NHS: Negligence

Department of Health and Social Care written question – answered on 11th June 2018.

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Photo of Ed Vaizey Ed Vaizey Conservative, Wantage

To ask the Secretary of State for Health and Social Care, whether his Department plans to review the three-year time limit on legal action for clinical negligence claims against the NHS.

Photo of Stephen Barclay Stephen Barclay Minister of State (Department of Health and Social Care)

There are no plans to review the three-year limit in medical negligence cases.

Under section 11 of the Limitation Act 1980 a patient is able to bring a claim for damages for clinical negligence against a trust or any other healthcare provider within three years from the date of injury. However, this can be longer if:

- the patient is a child, when the three year period only begins on his/her eighteenth birthday;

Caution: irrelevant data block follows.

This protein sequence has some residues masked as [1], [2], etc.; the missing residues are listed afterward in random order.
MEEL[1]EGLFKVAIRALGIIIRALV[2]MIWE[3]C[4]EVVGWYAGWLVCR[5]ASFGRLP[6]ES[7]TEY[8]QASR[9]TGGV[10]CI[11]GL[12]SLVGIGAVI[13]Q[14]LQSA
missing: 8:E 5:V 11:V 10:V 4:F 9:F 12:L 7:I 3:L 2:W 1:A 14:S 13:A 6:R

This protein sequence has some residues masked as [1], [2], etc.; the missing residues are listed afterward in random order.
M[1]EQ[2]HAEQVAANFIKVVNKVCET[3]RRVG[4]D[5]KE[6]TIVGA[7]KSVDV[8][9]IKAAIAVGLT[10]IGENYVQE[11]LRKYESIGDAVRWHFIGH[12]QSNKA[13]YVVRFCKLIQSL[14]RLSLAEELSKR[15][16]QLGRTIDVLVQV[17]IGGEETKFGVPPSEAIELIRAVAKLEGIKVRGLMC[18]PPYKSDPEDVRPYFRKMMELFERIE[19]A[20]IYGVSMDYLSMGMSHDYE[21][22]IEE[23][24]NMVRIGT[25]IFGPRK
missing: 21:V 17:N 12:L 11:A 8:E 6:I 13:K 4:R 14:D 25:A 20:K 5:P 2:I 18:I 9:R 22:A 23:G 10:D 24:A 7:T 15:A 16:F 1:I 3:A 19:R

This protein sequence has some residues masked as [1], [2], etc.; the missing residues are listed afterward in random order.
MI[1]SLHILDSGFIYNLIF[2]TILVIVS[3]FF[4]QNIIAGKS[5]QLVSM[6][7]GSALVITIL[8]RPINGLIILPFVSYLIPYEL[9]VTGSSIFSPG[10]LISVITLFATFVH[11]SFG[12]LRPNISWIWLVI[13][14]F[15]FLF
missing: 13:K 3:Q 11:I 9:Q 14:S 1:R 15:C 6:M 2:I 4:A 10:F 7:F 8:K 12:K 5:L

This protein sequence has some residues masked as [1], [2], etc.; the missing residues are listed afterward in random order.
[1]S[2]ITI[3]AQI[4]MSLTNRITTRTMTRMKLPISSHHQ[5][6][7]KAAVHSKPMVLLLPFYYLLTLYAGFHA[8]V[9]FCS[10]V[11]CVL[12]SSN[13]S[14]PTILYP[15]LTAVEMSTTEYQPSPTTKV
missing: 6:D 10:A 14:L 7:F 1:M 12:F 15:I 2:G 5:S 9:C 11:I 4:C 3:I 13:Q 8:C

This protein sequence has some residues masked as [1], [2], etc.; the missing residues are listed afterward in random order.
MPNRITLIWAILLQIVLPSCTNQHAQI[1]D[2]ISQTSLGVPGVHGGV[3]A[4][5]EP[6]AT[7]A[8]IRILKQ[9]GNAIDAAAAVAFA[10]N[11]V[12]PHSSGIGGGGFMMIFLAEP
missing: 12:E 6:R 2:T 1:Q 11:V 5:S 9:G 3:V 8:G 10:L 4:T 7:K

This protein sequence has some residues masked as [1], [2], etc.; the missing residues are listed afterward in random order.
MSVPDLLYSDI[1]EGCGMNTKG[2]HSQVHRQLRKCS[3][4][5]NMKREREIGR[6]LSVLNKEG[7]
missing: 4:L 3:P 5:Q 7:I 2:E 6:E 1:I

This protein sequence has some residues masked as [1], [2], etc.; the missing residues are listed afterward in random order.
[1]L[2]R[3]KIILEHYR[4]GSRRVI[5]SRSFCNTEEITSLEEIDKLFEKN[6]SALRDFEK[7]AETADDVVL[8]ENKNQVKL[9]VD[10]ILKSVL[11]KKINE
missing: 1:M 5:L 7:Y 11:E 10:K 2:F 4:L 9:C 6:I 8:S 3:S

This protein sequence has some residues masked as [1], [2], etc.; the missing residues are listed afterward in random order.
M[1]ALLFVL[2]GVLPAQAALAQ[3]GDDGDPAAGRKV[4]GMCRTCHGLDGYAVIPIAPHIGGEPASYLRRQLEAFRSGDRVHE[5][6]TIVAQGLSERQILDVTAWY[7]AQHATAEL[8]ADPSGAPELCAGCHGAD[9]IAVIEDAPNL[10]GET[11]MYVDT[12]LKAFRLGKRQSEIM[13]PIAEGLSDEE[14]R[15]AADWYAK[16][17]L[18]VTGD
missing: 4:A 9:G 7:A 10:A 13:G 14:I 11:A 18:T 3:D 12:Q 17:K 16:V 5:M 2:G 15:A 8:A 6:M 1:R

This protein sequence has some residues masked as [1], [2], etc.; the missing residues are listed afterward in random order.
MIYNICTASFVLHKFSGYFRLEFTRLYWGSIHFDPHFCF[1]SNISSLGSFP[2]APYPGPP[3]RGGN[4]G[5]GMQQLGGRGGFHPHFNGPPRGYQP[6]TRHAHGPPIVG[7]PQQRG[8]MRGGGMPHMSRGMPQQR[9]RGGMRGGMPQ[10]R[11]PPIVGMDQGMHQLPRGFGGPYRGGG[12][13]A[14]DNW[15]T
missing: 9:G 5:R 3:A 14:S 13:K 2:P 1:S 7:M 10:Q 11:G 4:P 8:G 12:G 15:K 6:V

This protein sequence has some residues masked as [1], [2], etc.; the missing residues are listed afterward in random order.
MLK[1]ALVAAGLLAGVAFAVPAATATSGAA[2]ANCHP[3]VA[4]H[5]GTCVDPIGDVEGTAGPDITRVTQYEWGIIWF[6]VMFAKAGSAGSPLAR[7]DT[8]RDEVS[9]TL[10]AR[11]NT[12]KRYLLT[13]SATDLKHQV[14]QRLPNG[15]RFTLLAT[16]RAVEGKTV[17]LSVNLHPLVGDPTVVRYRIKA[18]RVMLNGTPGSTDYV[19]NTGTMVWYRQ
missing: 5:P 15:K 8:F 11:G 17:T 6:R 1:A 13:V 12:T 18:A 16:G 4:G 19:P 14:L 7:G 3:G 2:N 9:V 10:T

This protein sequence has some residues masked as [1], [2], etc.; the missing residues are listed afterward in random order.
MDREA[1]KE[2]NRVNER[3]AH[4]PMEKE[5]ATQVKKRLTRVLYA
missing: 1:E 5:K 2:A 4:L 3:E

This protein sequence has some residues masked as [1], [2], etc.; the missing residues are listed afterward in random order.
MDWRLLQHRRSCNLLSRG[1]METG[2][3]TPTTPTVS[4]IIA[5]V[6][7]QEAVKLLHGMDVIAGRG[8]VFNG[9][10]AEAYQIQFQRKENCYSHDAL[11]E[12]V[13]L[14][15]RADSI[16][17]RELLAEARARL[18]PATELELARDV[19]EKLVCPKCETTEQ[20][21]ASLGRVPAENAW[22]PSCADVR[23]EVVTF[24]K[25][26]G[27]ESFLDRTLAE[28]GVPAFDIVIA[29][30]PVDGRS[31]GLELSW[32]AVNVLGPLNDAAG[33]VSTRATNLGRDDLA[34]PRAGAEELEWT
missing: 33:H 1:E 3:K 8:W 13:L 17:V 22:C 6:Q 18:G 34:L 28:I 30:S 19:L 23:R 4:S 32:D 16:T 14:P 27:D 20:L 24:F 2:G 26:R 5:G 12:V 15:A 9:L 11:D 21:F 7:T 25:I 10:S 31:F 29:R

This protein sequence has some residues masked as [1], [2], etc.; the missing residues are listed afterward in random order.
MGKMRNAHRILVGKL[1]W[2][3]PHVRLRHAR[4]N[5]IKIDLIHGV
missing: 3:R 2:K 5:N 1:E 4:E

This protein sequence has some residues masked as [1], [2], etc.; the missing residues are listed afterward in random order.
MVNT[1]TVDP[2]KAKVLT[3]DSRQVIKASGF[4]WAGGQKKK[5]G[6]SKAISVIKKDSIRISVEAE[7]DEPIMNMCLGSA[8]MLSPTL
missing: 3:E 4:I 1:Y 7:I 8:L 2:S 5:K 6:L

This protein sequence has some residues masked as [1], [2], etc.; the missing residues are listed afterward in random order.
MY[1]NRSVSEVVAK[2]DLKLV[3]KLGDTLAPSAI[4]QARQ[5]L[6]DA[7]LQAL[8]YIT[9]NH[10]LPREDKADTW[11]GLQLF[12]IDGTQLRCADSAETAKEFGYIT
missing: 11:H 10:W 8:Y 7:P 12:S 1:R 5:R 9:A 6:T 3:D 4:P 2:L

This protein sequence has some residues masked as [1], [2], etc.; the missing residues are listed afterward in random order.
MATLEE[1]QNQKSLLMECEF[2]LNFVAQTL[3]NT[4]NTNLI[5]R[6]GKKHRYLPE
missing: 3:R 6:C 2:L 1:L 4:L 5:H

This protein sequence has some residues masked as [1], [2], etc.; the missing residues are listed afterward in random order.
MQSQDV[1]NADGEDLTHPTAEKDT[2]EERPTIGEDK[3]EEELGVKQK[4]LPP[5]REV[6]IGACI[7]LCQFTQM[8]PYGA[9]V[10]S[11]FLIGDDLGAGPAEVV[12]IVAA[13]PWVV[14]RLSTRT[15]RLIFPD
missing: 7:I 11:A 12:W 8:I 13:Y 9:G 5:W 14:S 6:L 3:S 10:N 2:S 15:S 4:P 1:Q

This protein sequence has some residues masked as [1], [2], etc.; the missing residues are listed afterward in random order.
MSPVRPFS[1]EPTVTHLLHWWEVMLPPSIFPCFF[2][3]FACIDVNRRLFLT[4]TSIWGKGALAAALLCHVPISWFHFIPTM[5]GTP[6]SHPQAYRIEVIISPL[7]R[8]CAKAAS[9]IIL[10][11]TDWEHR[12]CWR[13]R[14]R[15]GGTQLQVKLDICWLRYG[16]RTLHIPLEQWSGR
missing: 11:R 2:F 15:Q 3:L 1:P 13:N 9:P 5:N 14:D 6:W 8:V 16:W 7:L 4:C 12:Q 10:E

- the patient has a mental disorder within the meaning of the Mental Health Act 1983 so as to be incapable of managing his/ her own affairs, when the three year period is suspended; and

- there was an interval before the patient realised or could reasonably have found out that he/she had suffered a significant injury possibly related to his/her treatment.

The ‘date of knowledge’ of an injury could be a number of years after the treatment. In recognition that there may be some cases where the prescribed period is inadequate, the Limitation Act 1980 also gives the court discretion to disapply the limitation period in respect of claims for personal injuries when it considers it just and equitable to do so.

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